IRS Tax Scams says Carol

October 26, 2011

What’s the number one tax scam? According to the IRS it is phishing. Con artists pass themselves off as the IRS to trick you into giving them pertinent personal information, such as your social security number, bank account information and credit card numbers.

This scam is implemented in different ways. One way is to call you and try to intimidate you by saying that you are going to be arrested if you do not give personal information, such as your credit card information. And they need the information now. Immediately hang up. Remember, the IRS is not going to be calling you and threatening you. Let the Federal Trade Commission (FTC) know about the call.

Another concern is tax preparation scams. One scam is telling customers that if they are due a refund of more than $600 they have to repay the stimulus money they received last year. Of course, this is not true. You give them the “refund” and they pocket it.

Some tips for choosing a tax preparer:

  • Check out the company with the BBB before doing business.
  • Don’t work with a person that promises you a certain amount of refund.
  • Understand what the preparation fee will be. Don’t use a company just because they are the cheapest.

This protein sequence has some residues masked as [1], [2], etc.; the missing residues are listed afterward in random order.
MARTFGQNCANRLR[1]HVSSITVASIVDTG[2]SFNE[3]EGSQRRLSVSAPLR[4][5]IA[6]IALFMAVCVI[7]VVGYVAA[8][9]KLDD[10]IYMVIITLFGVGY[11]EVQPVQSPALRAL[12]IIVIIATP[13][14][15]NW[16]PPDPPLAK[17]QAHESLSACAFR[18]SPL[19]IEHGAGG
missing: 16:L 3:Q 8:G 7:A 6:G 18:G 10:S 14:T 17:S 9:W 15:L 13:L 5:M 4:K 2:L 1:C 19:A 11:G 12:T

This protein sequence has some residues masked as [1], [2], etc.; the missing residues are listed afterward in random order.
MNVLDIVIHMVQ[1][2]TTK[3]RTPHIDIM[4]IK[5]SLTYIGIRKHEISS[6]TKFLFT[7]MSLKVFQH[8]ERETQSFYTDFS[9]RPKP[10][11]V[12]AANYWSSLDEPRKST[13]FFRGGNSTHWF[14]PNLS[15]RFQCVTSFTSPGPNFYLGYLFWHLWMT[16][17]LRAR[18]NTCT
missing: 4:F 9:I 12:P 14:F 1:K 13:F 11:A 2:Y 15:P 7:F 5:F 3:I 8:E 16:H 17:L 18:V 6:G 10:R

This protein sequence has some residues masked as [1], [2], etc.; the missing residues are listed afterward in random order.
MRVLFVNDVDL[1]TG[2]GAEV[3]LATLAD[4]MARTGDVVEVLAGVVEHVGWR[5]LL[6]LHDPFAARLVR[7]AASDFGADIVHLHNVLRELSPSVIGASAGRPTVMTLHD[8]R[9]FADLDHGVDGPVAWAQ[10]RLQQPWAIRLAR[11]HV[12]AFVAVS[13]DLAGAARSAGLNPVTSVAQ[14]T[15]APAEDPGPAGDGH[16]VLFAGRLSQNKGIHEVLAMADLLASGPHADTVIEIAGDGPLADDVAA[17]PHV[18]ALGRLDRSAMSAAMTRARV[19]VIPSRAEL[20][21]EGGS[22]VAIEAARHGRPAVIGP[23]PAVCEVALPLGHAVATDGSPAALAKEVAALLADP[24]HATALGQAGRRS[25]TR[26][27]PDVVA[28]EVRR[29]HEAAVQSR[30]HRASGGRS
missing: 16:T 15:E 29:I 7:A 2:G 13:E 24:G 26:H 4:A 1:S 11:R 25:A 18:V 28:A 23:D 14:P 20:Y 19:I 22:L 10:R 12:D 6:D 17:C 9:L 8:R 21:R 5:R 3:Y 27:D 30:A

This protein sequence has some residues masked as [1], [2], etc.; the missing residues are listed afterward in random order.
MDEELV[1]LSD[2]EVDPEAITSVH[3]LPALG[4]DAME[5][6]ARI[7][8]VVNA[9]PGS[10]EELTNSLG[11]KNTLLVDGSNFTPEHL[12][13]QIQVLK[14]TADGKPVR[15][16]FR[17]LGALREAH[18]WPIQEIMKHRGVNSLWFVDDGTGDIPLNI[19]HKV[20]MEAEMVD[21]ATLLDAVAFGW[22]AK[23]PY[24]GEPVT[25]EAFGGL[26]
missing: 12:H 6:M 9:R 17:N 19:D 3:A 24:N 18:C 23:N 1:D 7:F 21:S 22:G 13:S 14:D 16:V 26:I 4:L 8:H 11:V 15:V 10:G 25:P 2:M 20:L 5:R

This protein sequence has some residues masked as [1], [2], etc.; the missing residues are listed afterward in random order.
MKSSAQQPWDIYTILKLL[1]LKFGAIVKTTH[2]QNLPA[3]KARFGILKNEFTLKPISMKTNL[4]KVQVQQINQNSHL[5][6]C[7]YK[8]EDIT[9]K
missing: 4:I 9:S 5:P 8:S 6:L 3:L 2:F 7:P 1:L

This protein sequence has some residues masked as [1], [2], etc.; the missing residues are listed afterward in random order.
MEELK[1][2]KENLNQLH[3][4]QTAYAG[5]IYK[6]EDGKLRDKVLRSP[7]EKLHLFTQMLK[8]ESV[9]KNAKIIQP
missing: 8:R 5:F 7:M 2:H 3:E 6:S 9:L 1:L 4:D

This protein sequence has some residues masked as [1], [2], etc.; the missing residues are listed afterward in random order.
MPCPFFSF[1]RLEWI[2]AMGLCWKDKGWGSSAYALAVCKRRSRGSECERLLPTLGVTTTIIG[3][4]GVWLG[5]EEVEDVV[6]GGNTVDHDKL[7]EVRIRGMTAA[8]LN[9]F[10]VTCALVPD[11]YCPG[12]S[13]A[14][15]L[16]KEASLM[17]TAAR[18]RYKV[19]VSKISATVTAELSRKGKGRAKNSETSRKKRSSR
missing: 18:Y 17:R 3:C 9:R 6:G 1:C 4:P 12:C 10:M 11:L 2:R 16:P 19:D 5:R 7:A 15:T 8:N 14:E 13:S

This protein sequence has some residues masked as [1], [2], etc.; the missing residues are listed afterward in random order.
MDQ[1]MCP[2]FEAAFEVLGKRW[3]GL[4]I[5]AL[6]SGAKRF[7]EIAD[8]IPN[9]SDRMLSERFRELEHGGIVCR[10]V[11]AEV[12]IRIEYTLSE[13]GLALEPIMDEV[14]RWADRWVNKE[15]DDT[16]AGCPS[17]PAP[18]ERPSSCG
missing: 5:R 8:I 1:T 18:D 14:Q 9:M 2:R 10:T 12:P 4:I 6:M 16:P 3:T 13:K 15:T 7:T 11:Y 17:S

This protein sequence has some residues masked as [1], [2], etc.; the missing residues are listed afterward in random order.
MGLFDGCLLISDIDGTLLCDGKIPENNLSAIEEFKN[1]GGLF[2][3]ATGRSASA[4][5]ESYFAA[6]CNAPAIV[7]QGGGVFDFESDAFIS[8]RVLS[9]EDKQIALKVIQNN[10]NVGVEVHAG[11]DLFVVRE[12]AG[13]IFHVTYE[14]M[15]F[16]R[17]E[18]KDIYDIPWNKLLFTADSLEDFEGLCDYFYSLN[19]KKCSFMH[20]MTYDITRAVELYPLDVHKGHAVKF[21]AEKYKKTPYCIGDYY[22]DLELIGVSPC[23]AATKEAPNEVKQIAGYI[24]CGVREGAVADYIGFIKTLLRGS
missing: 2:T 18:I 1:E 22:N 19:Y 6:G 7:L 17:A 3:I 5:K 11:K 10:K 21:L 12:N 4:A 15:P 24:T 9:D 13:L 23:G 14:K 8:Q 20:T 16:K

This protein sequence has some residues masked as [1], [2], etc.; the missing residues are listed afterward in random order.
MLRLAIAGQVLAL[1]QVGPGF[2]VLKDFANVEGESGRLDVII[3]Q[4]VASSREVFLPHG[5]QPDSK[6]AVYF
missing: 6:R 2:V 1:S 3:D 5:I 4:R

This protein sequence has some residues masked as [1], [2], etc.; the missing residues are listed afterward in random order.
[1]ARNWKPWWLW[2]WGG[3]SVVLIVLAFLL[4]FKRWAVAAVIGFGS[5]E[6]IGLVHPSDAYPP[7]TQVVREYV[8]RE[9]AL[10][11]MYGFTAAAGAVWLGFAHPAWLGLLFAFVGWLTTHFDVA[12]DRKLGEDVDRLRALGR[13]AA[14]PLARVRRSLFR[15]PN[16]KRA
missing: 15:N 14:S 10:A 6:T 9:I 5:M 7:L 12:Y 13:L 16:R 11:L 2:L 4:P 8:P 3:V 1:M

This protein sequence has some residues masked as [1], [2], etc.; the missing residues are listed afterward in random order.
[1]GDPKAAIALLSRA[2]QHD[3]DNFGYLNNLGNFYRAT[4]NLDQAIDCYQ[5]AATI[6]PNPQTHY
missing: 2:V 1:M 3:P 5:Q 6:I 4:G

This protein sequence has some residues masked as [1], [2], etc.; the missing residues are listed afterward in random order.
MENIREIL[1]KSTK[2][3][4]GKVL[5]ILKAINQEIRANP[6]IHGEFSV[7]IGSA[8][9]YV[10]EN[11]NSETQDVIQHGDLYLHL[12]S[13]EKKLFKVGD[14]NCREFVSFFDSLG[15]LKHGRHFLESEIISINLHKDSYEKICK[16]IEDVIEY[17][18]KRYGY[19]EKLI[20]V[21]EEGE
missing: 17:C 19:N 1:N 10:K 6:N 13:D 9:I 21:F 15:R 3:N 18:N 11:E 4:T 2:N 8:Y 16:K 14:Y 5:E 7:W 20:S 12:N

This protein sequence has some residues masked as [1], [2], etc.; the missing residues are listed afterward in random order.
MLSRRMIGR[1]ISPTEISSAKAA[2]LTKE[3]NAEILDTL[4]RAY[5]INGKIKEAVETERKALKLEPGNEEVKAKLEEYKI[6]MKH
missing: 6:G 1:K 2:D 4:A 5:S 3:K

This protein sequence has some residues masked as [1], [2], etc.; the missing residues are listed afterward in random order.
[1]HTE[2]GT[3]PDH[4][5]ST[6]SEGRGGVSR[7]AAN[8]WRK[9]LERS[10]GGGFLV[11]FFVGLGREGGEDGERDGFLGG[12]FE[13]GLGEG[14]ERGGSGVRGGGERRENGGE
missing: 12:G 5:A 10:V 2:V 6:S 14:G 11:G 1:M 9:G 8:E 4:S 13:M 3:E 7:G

• Don’t use a person who won’t sign the tax return.
  • Make sure the person preparing the return will be around in three years. Even though you are held responsible for any penalties/interest if the return is filed incorrectly, it would be helpful to have the preparer around as a resource.
  • Don’t respond to an e-mail saying they will give you free tax filing assistance.  They might ask for personal information --- or simply try to get you to reply. If you reply you are opening yourself up to computer viruses or even having your data on your computer stolen. Thieves can install spyware on your computer that will allow such things as interception of your online bank transactions. 

Don’t rule out doing your own taxes. There are software programs that can help you do that. No matter whether you hire a tax preparer or do your own taxes, here’s hoping you get a tax refund and don’t have to pay more taxes.

Have you fallen victim to any IRS tax scams?